Wednesday, May 25, 2011

Linkstorm: Your Use of Language is Neither Cunning for Fit for Sex Puns


I don't think I've mentioned the "We Say Gay" thing before. I'm a little late linking it because it got passed, and luckily, the passed version doesn't ban everyone in schools from saying the word "gay." It only bans if from being in lesson plans, which isn't quite as bad, but still isn't so great.

[Caption redundant]

Banning the word, even in this narrow context, smacks of close-minded people trying to pretend that something doesn't exist so they don't have to deal with it and they can keep whistling in the dark while what they call evil continues marching on around them.

Also a pretty big fan of pretending that homosexuality doesn't exist.

Putting aside the issue of the lazy morality that makes ignoring a problem easier than addressing it, language should never be static. Language should never exclude. Language should adapt and absorb and assimilate.

I do lament the loss of Aboringinal Languages, Ayapaneco, and Navajo. Not because of anything unique to those languages, but because they represent an imporant human diversity created by language. I have no hope of a future of humanity dominated by a handful of dominant languages.

New languages are something I like. Scientists have developed a rudimentary language to create two-way communication with dolphins which is totally awesome. Yes, Esperanto didn't work out so well, but Klingon certainly has.

Even learning about how we learn about languages is important. If words are connected too loosely while trying to understand them, nothing happens. If they're connected too tightly your choice of computer-based diagnosable mental illness may result. The assimilation of language and meaning are fundamental to the human experience and understanding that better will always provide a return on our investment. The same cannot be said of being exclusionary, and certainly not being exclusionary for political reasons.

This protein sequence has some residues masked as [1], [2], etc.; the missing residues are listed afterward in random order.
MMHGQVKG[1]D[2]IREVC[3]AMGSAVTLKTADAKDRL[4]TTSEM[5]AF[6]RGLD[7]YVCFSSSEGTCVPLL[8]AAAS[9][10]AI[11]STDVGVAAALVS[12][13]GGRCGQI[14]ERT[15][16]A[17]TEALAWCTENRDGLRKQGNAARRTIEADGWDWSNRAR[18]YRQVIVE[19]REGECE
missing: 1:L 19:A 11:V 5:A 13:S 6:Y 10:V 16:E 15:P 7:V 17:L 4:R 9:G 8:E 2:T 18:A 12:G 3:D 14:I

Even disjunctions, those irritating, distracting "er"s, "ah"s, and "um"s that punctuate language can actually help children learn to speak better. Those are not bugs, those are features.

Not a feature.

Yes, some words may be unpleasant, but they and the concepts they represent exist. We cannot simply expunge everything we don't like from our experiences and pretend like it does anything but make our world that much smaller. Life is a series of unpleasant experiences punctuated by brief periods of closeness with others, as well as other nice moments that aren't necessarily sexual at all.

The insistence that we faciliate the willful ignorance of others is nothing short of astoundingly self-centered and should be rigidly opposed and mocked for the absolute childishness that it is.

Whenever there are words we don't like, it would be preferable to simply banning them or crying about them to take a cue from an actual wordsmith and just be a fucking grown-up about it. Guys, every time a British person gets in some verbal fisticuffs with an American and wins, a bald eagle dies. Don't be that guy.

But hey, if you aren't so great with words, or just aren't that smart don't speak.

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